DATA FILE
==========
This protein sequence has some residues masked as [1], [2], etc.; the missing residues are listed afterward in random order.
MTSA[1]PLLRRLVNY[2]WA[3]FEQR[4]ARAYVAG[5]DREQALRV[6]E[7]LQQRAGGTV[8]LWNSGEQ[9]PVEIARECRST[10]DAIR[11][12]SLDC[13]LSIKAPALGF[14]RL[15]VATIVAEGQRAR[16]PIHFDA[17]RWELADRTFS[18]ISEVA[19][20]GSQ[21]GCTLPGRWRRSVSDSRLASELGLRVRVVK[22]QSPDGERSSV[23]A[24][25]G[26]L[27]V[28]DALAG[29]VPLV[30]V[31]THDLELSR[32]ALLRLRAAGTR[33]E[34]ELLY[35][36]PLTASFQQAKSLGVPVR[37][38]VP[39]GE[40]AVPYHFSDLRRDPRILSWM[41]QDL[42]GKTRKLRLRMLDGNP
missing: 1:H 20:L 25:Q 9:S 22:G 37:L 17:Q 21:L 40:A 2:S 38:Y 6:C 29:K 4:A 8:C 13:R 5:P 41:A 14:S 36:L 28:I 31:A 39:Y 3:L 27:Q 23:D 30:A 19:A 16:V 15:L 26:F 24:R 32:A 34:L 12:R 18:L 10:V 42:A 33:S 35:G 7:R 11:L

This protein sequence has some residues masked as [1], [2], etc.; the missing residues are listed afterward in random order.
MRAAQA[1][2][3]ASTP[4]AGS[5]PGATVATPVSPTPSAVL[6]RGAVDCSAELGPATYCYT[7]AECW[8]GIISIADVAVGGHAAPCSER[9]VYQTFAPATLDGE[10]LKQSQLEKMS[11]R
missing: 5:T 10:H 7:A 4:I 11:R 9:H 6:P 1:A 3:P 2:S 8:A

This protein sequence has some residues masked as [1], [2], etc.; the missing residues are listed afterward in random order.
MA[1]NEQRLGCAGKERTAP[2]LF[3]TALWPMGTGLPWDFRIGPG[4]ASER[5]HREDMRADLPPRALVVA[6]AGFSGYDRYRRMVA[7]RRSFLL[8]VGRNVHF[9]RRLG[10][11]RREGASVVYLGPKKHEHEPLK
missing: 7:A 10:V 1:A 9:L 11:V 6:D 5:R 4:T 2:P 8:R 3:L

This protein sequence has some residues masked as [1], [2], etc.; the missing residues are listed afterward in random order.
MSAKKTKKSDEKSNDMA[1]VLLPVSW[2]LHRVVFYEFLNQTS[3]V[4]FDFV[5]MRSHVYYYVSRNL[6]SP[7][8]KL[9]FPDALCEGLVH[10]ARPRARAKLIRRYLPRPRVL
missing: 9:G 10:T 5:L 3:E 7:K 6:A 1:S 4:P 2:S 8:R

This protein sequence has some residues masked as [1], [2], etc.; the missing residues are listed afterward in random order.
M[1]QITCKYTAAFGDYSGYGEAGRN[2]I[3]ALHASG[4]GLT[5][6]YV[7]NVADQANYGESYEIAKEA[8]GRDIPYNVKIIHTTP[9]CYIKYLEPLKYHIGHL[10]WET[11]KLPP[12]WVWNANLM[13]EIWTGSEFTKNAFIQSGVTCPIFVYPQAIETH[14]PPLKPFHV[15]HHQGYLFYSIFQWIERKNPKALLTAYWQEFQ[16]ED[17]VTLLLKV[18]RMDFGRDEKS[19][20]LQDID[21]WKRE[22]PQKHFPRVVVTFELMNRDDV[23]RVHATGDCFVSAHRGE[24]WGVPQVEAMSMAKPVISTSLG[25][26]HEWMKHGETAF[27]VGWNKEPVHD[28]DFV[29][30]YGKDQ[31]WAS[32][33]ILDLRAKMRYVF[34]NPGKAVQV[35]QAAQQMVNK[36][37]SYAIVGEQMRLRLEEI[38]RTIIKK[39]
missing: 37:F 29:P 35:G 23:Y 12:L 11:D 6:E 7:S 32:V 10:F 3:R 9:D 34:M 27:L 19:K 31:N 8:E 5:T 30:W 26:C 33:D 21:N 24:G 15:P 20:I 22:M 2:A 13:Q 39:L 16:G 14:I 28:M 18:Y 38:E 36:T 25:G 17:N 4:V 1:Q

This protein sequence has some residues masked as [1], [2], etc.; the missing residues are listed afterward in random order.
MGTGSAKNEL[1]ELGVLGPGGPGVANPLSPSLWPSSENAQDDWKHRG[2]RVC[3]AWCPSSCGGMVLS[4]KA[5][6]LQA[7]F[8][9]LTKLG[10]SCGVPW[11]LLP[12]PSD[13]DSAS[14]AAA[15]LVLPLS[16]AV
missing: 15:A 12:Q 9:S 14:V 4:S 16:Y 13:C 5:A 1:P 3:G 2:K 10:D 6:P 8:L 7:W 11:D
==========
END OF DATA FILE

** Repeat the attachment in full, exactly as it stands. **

This protein sequence has some residues masked as [1], [2], etc.; the missing residues are listed afterward in random order.
MTSA[1]PLLRRLVNY[2]WA[3]FEQR[4]ARAYVAG[5]DREQALRV[6]E[7]LQQRAGGTV[8]LWNSGEQ[9]PVEIARECRST[10]DAIR[11][12]SLDC[13]LSIKAPALGF[14]RL[15]VATIVAEGQRAR[16]PIHFDA[17]RWELADRTFS[18]ISEVA[19][20]GSQ[21]GCTLPGRWRRSVSDSRLASELGLRVRVVK[22]QSPDGERSSV[23]A[24][25]G[26]L[27]V[28]DALAG[29]VPLV[30]V[31]THDLELSR[32]ALLRLRAAGTR[33]E[34]ELLY[35][36]PLTASFQQAKSLGVPVR[37][38]VP[39]GE[40]AVPYHFSDLRRDPRILSWM[41]QDL[42]GKTRKLRLRMLDGNP
missing: 1:H 20:L 25:Q 9:S 22:G 37:L 17:Q 21:L 40:A 2:S 38:Y 6:C 29:K 4:A 8:C 13:R 5:P 41:A 14:S 36:L 28:I 31:A 39:Y 3:L 27:Q 23:D 30:A 19:A 16:V 15:L 26:F 24:R 32:A 34:L 12:R 18:L 10:V 42:A 33:S 35:G 7:R 11:L

This protein sequence has some residues masked as [1], [2], etc.; the missing residues are listed afterward in random order.
MRAAQA[1][2][3]ASTP[4]AGS[5]PGATVATPVSPTPSAVL[6]RGAVDCSAELGPATYCYT[7]AECW[8]GIISIADVAVGGHAAPCSER[9]VYQTFAPATLDGE[10]LKQSQLEKMS[11]R
missing: 5:T 10:H 7:A 4:I 11:R 9:H 6:P 1:A 3:P 2:S 8:A

This protein sequence has some residues masked as [1], [2], etc.; the missing residues are listed afterward in random order.
MA[1]NEQRLGCAGKERTAP[2]LF[3]TALWPMGTGLPWDFRIGPG[4]ASER[5]HREDMRADLPPRALVVA[6]AGFSGYDRYRRMVA[7]RRSFLL[8]VGRNVHF[9]RRLG[10][11]RREGASVVYLGPKKHEHEPLK
missing: 7:A 10:V 1:A 9:L 11:V 6:D 5:R 4:T 2:P 8:R 3:L

This protein sequence has some residues masked as [1], [2], etc.; the missing residues are listed afterward in random order.
MSAKKTKKSDEKSNDMA[1]VLLPVSW[2]LHRVVFYEFLNQTS[3]V[4]FDFV[5]MRSHVYYYVSRNL[6]SP[7][8]KL[9]FPDALCEGLVH[10]ARPRARAKLIRRYLPRPRVL
missing: 9:G 10:T 5:L 3:E 7:K 6:A 1:S 4:P 2:S 8:R

This protein sequence has some residues masked as [1], [2], etc.; the missing residues are listed afterward in random order.
M[1]QITCKYTAAFGDYSGYGEAGRN[2]I[3]ALHASG[4]GLT[5][6]YV[7]NVADQANYGESYEIAKEA[8]GRDIPYNVKIIHTTP[9]CYIKYLEPLKYHIGHL[10]WET[11]KLPP[12]WVWNANLM[13]EIWTGSEFTKNAFIQSGVTCPIFVYPQAIETH[14]PPLKPFHV[15]HHQGYLFYSIFQWIERKNPKALLTAYWQEFQ[16]ED[17]VTLLLKV[18]RMDFGRDEKS[19][20]LQDID[21]WKRE[22]PQKHFPRVVVTFELMNRDDV[23]RVHATGDCFVSAHRGE[24]WGVPQVEAMSMAKPVISTSLG[25][26]HEWMKHGETAF[27]VGWNKEPVHD[28]DFV[29][30]YGKDQ[31]WAS[32][33]ILDLRAKMRYVF[34]NPGKAVQV[35]QAAQQMVNK[36][37]SYAIVGEQMRLRLEEI[38]RTIIKK[39]
missing: 37:F 29:P 35:G 23:Y 12:L 11:D 6:E 7:S 32:V 10:F 3:R 9:D 34:M 27:L 19:K 31:N 8:E 5:T 30:W 26:C 33:D 21:N 24:G 15:P 20:I 22:M 2:A 13:Q 39:L 16:G 14:I 28:M 18:Y 38:E 36:T 25:G 17:N 4:V 1:Q

This protein sequence has some residues masked as [1], [2], etc.; the missing residues are listed afterward in random order.
MGTGSAKNEL[1]ELGVLGPGGPGVANPLSPSLWPSSENAQDDWKHRG[2]RVC[3]AWCPSSCGGMVLS[4]KA[5][6]LQA[7]F[8][9]LTKLG[10]SCGVPW[11]LLP[12]PSD[13]DSAS[14]AAA[15]LVLPLS[16]AV
missing: 15:A 12:Q 9:S 14:V 4:S 16:Y 13:C 5:A 1:P 3:G 2:K 10:D 6:P 8:L 7:W 11:D